An investigation by CNN has exposed that the National Republican Congressional Committee and Super PAC's associated with Republican candidates in the 2014 election cycle set up fake Twitter accounts to share internal polling data, which seems to violate campaign finance laws in the post Citizens United world. The Twitter accounts used coded language to share the polling data with Super PAC's such as American Crossroads and American Action Network to help them determine where to spend their advertising dollars. The NRCC and both Super PAC's have refused to comment on CNN's accusations, but every fake Twitter account has been taken down immediately after CNN contacted them for comment.
While it seems like this case is cut and dry, it isn't nearly that simple. There are a variety of things that the NRCC and the Super PAC's can hide behind if, and that's a big IF, a formal complaint is filed by the Federal Election Commission. Their comment on the CNN story doesn't make me too optimistic that they will even dig into the accusations. FEC vice-chair Ann Ravel released a statement saying that the rules governing social media and campaign finance are 'murky' and will be difficult to go after without new rules.
This is the exact type of thing that President Obama warned about in his 2010 State of the Union Address where he famously chided the Supreme Court for their ruling in Citizens United. Everyone besides the five justices who voted in the case knew exactly what was going to happen in the world of campaign finance after their ruling and it can go without saying that they have been proven correct. Dark money rules the day and will continue to do so until the American people wise up and correct this error.Sixteen states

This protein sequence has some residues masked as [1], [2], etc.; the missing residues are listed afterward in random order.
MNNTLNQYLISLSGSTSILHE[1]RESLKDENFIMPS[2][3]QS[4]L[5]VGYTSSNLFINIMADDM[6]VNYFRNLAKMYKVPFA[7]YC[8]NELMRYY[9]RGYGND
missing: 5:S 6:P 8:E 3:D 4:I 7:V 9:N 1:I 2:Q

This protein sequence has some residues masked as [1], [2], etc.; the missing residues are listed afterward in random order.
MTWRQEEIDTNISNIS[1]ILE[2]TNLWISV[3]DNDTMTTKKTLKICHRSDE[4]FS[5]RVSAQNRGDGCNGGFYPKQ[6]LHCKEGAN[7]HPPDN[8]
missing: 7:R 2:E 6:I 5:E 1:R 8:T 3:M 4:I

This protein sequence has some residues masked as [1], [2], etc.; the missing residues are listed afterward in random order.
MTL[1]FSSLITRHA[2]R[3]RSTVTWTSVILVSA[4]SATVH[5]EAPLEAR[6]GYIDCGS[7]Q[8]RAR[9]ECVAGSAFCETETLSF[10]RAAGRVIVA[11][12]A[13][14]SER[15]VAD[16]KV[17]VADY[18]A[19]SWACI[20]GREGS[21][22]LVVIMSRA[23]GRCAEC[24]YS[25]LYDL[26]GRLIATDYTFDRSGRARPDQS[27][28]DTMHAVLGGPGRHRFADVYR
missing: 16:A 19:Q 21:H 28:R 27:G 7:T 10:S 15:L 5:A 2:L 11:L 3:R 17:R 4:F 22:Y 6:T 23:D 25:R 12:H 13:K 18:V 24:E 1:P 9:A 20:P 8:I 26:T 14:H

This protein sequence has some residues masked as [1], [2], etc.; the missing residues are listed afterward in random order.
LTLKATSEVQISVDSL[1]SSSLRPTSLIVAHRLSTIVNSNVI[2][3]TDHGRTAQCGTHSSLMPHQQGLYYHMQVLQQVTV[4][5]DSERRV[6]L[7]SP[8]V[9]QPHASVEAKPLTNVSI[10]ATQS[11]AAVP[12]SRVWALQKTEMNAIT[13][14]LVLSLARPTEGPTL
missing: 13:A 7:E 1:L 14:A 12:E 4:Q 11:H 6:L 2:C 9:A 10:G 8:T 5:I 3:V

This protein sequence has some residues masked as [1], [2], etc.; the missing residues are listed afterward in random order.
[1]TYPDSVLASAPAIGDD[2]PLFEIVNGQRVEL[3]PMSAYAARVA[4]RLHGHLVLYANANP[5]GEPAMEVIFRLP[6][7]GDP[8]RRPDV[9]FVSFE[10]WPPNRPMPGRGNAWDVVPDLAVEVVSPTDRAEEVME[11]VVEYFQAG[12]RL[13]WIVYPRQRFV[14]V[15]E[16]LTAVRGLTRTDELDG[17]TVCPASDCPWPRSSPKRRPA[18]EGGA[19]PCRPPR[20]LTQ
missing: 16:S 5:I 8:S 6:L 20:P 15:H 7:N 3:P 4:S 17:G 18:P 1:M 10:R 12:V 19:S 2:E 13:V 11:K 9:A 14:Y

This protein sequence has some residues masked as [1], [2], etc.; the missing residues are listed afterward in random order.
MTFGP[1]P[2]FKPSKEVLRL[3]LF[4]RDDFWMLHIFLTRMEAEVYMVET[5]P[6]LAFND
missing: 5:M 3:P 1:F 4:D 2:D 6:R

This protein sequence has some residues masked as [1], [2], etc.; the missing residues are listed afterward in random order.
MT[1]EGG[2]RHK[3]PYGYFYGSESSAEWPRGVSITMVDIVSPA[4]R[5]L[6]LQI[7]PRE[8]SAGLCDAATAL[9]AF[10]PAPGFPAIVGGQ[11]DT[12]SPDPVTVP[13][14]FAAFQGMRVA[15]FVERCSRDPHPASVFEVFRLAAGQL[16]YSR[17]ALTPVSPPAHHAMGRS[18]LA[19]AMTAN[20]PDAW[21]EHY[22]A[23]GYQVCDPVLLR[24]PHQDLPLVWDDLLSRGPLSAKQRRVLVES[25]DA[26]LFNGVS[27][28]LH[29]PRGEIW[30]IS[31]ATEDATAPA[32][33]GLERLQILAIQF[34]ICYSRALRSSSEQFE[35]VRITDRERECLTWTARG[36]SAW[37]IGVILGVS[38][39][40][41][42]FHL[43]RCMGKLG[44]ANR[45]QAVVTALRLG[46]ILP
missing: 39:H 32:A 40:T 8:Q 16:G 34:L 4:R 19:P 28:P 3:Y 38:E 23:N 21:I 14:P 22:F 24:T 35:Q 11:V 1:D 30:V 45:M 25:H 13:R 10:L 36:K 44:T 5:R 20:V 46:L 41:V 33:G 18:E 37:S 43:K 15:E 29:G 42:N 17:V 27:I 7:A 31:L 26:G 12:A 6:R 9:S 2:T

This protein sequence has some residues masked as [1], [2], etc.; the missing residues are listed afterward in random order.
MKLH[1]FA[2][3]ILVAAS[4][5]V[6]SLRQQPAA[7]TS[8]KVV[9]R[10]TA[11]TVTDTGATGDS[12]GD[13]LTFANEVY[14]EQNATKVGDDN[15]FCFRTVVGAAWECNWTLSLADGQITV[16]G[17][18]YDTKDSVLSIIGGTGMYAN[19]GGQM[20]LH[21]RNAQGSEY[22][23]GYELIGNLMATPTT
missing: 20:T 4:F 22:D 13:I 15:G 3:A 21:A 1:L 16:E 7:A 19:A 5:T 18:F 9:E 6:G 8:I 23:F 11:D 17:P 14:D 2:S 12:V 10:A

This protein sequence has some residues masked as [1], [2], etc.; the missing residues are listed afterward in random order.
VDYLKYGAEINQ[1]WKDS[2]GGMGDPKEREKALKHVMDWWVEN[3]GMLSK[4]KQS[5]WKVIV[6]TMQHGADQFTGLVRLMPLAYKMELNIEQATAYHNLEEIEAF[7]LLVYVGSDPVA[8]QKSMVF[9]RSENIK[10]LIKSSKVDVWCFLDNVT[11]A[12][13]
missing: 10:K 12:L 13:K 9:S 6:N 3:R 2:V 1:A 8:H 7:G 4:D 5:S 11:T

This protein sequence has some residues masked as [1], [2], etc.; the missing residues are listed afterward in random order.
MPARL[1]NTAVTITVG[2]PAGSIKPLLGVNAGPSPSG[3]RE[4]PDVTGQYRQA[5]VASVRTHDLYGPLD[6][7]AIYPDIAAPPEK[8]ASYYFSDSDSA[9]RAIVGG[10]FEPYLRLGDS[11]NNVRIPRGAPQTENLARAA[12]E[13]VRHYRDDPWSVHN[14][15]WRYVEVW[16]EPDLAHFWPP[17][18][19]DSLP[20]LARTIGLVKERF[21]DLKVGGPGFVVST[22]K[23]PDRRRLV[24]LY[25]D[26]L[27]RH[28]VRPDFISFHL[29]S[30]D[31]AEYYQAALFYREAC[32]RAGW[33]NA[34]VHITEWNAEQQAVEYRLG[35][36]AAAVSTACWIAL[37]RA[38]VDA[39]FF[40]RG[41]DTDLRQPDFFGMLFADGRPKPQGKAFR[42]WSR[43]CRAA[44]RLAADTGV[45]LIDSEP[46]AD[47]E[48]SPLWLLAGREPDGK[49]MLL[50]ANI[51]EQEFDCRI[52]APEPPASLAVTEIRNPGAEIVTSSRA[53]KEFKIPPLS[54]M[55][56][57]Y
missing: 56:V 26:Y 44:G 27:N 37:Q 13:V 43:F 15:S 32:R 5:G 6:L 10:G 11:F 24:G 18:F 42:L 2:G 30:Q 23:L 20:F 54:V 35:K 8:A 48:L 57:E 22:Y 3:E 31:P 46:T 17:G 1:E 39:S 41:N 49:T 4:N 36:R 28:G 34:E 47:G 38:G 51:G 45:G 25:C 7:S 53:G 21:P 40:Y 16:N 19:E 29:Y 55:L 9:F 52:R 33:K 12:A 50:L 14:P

have passed a resolution calling for Citizens United to be overturned by a Constitutional Amendment, but that is not enough. These sixteen states are not waiting for our Congress to act and instead want to change the Constitution by using a tactic that has never been used before, which is by a national convention assembled by the states. Two-thirds, or 34, states need to call for a convention to amend the Constitution, which means that we are 18 states short of this goal.
We can make this happen if we don't give up. We can't continue to sit back and watch the Republican Party test the boundaries of election law and stick their thumb in our eyes.